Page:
A Surprise Visit

Below is the eighth segment of my new short story—’A Surprise Visit’—never published before.


Soon, a song by a men duo—the same slow, lingering tune she’d heard earlier in her head while in the bathroom—filled the room. Next, Noa turned the overhead light off.
“Pretend it’s your old shack there, years ago,” she said and rushed to the bathroom, closing the door behind her.

Beni stayed put, stiff and pale. He glanced at his wristwatch, and then zipped up his bomber jacket. He collected his cigarettes and matches and shoved them into his pocket. He looked at the small, single record still spinning, resisting the pull of the song. The flame of the candle was gaining strength, just as he looked at the red wall behind the bed. And again, what he saw there was not the dance of the candle’s flame, but a black and white photograph: An open gravesite, with two soldiers standing close by, their heads bowing down; the arm of the tall, blond soldier resting loosely on Beni’s shoulder.

At the same time, by her mirror, what Noa saw—listening to the song, praising old places, old times and old folks—was a bed with two naked bodies lying still, entangled in a lovemaking embrace. Expansive moonlight was pouring down on them through the wide-open window, covering their bodies with a blanket of silvery glow.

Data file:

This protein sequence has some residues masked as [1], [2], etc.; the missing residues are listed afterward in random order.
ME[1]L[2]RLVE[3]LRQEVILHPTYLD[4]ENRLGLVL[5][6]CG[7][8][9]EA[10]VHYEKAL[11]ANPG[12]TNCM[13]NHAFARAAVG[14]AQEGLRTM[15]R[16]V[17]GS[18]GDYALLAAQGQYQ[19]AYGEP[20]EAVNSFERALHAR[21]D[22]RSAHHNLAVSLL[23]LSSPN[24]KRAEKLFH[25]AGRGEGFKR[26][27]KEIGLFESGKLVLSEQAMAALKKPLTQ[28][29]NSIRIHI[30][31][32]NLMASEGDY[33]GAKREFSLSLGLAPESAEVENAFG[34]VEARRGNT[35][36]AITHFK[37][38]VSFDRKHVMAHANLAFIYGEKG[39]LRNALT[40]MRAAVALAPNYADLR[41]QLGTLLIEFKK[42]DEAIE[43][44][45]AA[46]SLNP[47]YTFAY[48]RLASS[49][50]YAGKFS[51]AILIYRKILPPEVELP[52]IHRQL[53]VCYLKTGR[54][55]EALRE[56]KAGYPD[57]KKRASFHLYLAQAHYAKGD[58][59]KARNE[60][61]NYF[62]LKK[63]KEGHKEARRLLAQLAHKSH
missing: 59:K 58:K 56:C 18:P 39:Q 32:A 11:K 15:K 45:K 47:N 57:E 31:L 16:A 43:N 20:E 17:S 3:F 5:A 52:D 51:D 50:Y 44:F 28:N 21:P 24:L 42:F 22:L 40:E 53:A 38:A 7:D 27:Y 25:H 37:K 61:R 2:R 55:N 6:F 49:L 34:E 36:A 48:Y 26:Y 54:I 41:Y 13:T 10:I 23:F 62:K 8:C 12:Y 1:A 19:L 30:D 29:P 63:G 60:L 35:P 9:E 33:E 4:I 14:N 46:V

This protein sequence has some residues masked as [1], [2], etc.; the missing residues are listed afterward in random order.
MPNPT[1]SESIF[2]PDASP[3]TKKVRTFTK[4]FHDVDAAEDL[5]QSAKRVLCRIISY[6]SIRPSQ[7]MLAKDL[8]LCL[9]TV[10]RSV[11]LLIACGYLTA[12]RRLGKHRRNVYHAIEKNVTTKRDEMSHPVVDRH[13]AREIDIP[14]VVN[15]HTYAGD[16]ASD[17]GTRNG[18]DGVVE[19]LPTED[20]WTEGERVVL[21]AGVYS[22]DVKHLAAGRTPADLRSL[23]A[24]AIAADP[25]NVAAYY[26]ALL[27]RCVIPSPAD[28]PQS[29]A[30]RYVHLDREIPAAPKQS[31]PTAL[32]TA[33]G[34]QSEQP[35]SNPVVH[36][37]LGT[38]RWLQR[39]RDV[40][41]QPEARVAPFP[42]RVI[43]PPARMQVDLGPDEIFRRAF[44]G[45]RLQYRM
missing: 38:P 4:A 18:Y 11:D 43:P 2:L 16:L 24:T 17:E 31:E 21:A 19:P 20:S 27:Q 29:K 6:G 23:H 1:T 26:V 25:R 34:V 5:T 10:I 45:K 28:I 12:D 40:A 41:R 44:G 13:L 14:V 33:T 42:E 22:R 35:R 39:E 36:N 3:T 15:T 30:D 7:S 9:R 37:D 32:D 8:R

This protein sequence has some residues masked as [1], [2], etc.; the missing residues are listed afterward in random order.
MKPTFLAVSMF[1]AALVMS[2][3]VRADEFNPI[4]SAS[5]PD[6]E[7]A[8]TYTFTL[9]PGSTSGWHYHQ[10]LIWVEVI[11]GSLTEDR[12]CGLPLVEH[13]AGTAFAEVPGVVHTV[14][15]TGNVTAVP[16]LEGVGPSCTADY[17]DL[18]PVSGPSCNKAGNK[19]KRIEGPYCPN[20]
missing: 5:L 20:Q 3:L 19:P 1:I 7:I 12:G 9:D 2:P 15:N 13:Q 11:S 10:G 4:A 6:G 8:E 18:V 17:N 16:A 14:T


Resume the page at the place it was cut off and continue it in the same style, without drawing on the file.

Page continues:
“Get undressed, Beni,” she called loudly. “I won’t kill you.”

But when she opened the bathroom door—white naked, only the black sweater tied loosely around her waist—she found her room empty. And empty of music, too, just the sound of the needle could be heard, hitting the end of the record repeatedly.

“Bastard…” she cried and ran to the door. She opened it wide into the dark city night. “Why did you bother me?” she shouted into the wind. A chilly wind that forced her to close the door. She looked at the bed, at the empty wine cups and coffee cups, at the remnants of the cake, at the book he’d brought her. Her eyes were shiny red; her face was dead pale; blue veins bulged in her neck.

She moved slowly, unsteadily into the center of the room. And suddenly, with much force, she kicked one of the coffee cups. It hit the wall directly and was shattered into pieces, splashing muddy coffee on the red wall. She looked at it for a moment but didn’t care one bit; she was about to collapse on the bed, feeling the tears shooting into her eyes.

But then her look fell on the easel, and on the unfinished painting of the young woman sleeping. Or dreaming. Her eyes caught something and she kneeled down by the easel. Her sweater fell off as she picked up a thin brush and dipped it lightly in water first, then in color. She began to paint, adding some brown into the mostly red background. She soon stopped and examined what she had just done. She liked it. So she continued to paint, both she and her subject stark naked.


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Filed under Culture, Literary

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